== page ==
WebMD Medical News
Laura J. Martin, MD
May 12, 2011 -- Millions of Americans turn to the Internet for medical information, according to a new study by the Pew Research Center’s Internet and American Life Project.
The survey also finds that although people heavily use information found online, doctors, nurses, and other health professionals are the first choice for advice about health concerns.
The survey, based on telephone interviews with 3,001 adults in the U.S., finds that of the 74% of Americans who use the Internet, 80% have looked online for information about any of 15 health topics, such as a specific disease or treatment. Pew says this translates to 59% of all adults.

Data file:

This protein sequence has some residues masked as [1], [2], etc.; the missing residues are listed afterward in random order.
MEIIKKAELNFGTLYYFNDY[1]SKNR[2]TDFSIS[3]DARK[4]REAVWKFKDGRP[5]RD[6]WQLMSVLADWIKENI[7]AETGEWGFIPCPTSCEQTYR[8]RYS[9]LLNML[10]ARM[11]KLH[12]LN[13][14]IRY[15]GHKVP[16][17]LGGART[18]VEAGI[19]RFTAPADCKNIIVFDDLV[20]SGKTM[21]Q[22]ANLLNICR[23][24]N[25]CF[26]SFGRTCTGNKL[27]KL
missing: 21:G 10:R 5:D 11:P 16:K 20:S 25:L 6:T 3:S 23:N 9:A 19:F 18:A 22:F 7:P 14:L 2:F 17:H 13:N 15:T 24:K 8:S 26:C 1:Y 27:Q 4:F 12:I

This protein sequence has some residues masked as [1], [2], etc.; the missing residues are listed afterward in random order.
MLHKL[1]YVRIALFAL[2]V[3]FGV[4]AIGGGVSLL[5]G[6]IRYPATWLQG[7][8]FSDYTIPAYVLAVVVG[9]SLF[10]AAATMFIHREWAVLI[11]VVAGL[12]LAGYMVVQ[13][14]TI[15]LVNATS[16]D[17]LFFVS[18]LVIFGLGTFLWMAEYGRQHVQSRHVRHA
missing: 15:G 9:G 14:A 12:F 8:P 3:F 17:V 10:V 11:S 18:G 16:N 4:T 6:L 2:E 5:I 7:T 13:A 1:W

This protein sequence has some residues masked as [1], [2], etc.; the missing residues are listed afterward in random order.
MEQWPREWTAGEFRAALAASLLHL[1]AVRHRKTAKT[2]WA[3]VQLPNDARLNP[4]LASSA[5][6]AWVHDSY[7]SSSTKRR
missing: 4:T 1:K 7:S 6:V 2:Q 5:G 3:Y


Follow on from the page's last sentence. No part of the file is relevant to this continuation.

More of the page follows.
Other key findings of the survey:
Pew researchers say that as broadband and mobile access spreads, more people are sharing what they are doing or thinking. This includes tracking workout routines, posting reviews of their medical treatments, and raising awareness about certain health conditions.
And some patients and caregivers are taking an active role in tracking and sharing what they have learned. For example, of adults who use the Internet:
Pew says about 62% of adults who use the Internet also use social networking sites, such as Facebook. The survey says that:
Pew says in a news release that people are increasingly using the new media as social tools and often are motivated by the prospect of gaining information about health conditions, and perhaps making contact with other people.
Other key findings:
SOURCES:News release, Pew Internet & American Life Project.Fox, S. The Social Life of Health Information, May 12, 2011.
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